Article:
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Not able to extract the text from the pdf which has Customer encryption fonts, which can identify by File -> Properties -> Font in Adobe reader. One of the font is mention as, C0EX02Q0_22 Type: Type 3 Encoding: Custom Actual Font: C0EX02Q0_22 Actual Font type: Type 3

Let me know is there any way to to extract the text content from such pdf files. Currently i am using PDFText2HTML from pdf util. Get the values like 'ÁÙÅ@ÅÕãÉ' while extracting such pdf files

Sample pdf: tesis completa.pdf

In this pdf you could see the fonts used having custom encoding Eg: T3Font_1 (Please refer by File -> Properties -> Font in Adobe reader) Since i could not upload the my pdf updated the sample one having same issue

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Please supply a sample PDF. –  mkl Jan 22 at 10:02
I have edited the question with the sample pdf :antioxidants.udl.cat/Antioxidants_Research_Group/Tesis_files/… –  user3111309 Jan 22 at 10:47
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1 Answer

Extraction as described in the standard

The PDF specification ISO 32000-1 describes in section 9.10 Extraction of Text Content how text extraction can be done if the PDF provides the required information and does so correctly.

Using this algorithm, though, only works in a few page ranges of the document (namely the summaries, the content lists, the thank-yous, and the section Publicación 7) but in the other ranges results in gibberish, e.g. 8QLYHUVLWDWGH/OHLGD instead of Universitat de Lleida. Looking at the PDF objects in question makes clear that the required information are missing (no ToUnicode map and while the Encoding is based on WinAnsiEncoding, all positions in use are mapped via Differences to non-standard names).

Also trying to extract the text using copy&paste from Adobe Reader returns that gibberish. This generally is a sign that generic extraction is not possible.

A work-around

Inspecting the PDF objects and the outputs of the generic text extraction attempt, though, gives rise to the idea that the actual encoding for the text extracted as gibberish is the same for all fonts used, and that it is some ASCII-based encoding shifted by a constant: Adding 'U' - '8' to each character of the extracted 8QLYHUVLWDWGH/OHLGD results in Universitat de Lleida. Adding the same constant to the chars from text extracted elsewhere in the document also results in correct text as long as the text only uses ASCII characters.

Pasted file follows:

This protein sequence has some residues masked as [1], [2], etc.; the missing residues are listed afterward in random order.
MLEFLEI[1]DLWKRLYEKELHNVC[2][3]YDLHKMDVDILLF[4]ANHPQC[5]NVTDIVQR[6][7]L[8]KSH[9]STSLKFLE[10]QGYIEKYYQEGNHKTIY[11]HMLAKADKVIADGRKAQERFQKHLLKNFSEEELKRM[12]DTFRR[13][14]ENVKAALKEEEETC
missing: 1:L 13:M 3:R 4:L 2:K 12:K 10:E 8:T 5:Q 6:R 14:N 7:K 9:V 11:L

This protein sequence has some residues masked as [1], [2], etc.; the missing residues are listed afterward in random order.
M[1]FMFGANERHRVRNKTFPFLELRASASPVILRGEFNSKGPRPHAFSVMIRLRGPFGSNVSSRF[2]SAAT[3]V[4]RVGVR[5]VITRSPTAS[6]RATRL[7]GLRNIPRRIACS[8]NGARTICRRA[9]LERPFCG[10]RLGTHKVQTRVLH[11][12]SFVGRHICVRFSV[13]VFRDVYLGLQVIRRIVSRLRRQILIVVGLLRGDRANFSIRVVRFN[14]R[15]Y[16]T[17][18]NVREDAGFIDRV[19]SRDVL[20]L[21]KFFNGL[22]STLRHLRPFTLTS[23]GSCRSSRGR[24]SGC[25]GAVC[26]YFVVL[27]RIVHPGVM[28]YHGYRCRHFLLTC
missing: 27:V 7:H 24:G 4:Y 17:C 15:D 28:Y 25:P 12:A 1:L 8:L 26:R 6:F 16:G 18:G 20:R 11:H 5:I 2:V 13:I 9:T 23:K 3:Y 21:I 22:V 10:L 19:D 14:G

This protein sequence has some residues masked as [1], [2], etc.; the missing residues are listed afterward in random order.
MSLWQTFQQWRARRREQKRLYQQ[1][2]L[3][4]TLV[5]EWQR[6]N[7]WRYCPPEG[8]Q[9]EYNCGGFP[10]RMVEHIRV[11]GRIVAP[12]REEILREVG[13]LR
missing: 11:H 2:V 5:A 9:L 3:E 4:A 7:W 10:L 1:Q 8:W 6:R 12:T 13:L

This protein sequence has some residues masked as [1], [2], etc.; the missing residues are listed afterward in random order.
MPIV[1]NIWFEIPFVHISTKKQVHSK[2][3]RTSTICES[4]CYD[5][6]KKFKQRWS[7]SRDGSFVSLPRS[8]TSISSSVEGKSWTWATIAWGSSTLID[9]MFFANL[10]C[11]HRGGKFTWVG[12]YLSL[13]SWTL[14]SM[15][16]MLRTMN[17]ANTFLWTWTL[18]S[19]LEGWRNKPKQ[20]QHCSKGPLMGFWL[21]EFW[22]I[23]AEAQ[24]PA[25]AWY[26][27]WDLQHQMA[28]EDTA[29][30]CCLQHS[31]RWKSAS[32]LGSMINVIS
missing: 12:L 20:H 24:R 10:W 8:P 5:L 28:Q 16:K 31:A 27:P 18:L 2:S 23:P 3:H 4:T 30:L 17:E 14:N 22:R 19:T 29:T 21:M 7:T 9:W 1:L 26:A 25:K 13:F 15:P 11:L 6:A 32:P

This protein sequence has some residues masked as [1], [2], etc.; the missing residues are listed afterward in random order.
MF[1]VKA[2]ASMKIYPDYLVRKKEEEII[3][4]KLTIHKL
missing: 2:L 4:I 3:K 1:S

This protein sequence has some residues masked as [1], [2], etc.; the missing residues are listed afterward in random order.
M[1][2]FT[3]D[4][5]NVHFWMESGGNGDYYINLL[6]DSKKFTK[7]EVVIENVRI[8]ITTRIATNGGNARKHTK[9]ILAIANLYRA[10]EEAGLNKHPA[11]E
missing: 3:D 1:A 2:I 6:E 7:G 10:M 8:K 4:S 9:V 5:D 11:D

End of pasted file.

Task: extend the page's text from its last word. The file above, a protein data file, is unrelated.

Characters outside the ASCII range are not mapped correctly by that simple method, but they also always seem to be extracted as the same wrong character, e.g. the glyph 'ó' always is extracted as 'y'.

Thus, you can extract the text from that (and similarly created) documents by first extracting the text using the standard algorithm and then in the gibberish sections (which probably can be identified by font name) replacing each character by adding 'U' - '8' for small values and by replacing according to some mapping for higher values.

As you mentioned Java in your question, I have run your document through iText and PDFBox text extraction with and without shifting by 'U' - '8', and the results look promising. I assume other general-purpose Java PDF libraries will also work.

Another work-around

Instead of creating custom extraction routines, you can try to fix the PDFs in question by adding ToUnicode map entries to the fonts in question. After that normal text extraction programs should be able to properly extract the contents.

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99.99% of text in this document use subsets of standard Windows fonts with encodings using character names like g\d+. These numbers after g are actually glyph IDs from fonts installed with Windows. So extraction (building ToUnicode for each subset) is very straightforward: for character code, look up name in Encoding, get number described above, look up unicode value in system True Type font, get pair of code and unicode value. Repeat from FirstChar to LastChar. –  VadimR Jan 22 at 15:40
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